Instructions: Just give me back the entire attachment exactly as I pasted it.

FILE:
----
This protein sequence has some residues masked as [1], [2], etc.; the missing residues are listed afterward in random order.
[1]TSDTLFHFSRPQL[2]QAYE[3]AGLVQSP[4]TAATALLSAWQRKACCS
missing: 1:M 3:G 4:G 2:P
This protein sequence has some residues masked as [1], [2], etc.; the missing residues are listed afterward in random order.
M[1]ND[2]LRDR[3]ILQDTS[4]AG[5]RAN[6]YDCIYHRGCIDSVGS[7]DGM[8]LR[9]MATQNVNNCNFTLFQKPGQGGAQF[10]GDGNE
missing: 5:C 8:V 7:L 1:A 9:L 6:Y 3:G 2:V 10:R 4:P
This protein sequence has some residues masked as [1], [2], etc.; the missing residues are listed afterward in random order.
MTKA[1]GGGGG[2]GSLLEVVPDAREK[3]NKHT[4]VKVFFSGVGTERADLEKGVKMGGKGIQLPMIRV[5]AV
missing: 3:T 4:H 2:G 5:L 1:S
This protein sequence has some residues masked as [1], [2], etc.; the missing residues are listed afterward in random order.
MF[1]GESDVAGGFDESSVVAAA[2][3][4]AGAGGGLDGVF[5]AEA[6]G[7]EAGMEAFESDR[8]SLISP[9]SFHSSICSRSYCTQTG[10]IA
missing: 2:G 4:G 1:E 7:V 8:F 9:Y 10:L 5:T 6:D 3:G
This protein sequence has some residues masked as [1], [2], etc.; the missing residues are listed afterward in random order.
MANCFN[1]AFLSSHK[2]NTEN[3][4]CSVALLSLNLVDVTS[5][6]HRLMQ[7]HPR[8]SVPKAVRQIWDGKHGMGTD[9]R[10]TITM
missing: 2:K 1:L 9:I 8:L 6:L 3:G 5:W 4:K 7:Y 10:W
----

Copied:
This protein sequence has some residues masked as [1], [2], etc.; the missing residues are listed afterward in random order.
[1]TSDTLFHFSRPQL[2]QAYE[3]AGLVQSP[4]TAATALLSAWQRKACCS
missing: 1:M 3:G 4:G 2:P
This protein sequence has some residues masked as [1], [2], etc.; the missing residues are listed afterward in random order.
M[1]ND[2]LRDR[3]ILQDTS[4]AG[5]RAN[6]YDCIYHRGCIDSVGS[7]DGM[8]LR[9]MATQNVNNCNFTLFQKPGQGGAQF[10]GDGNE
missing: 5:C 8:V 7:L 1:A 9:L 6:Y 3:G 2:V 10:R 4:P
This protein sequence has some residues masked as [1], [2], etc.; the missing residues are listed afterward in random order.
MTKA[1]GGGGG[2]GSLLEVVPDAREK[3]NKHT[4]VKVFFSGVGTERADLEKGVKMGGKGIQLPMIRV[5]AV
missing: 3:T 4:H 2:G 5:L 1:S
This protein sequence has some residues masked as [1], [2], etc.; the missing residues are listed afterward in random order.
MF[1]GESDVAGGFDESSVVAAA[2][3][4]AGAGGGLDGVF[5]AEA[6]G[7]EAGMEAFESDR[8]SLISP[9]SFHSSICSRSYCTQTG[10]IA
missing: 2:G 4:G 1:E 7:V 8:F 9:Y 10:L 5:T 6:D 3:G
This protein sequence has some residues masked as [1], [2], etc.; the missing residues are listed afterward in random order.
MANCFN[1]AFLSSHK[2]NTEN[3][4]CSVALLSLNLVDVTS[5][6]HRLMQ[7]HPR[8]SVPKAVRQIWDGKHGMGTD[9]R[10]TITM
missing: 2:K 1:L 9:I 8:L 6:L 3:G 5:W 4:K 7:Y 10:W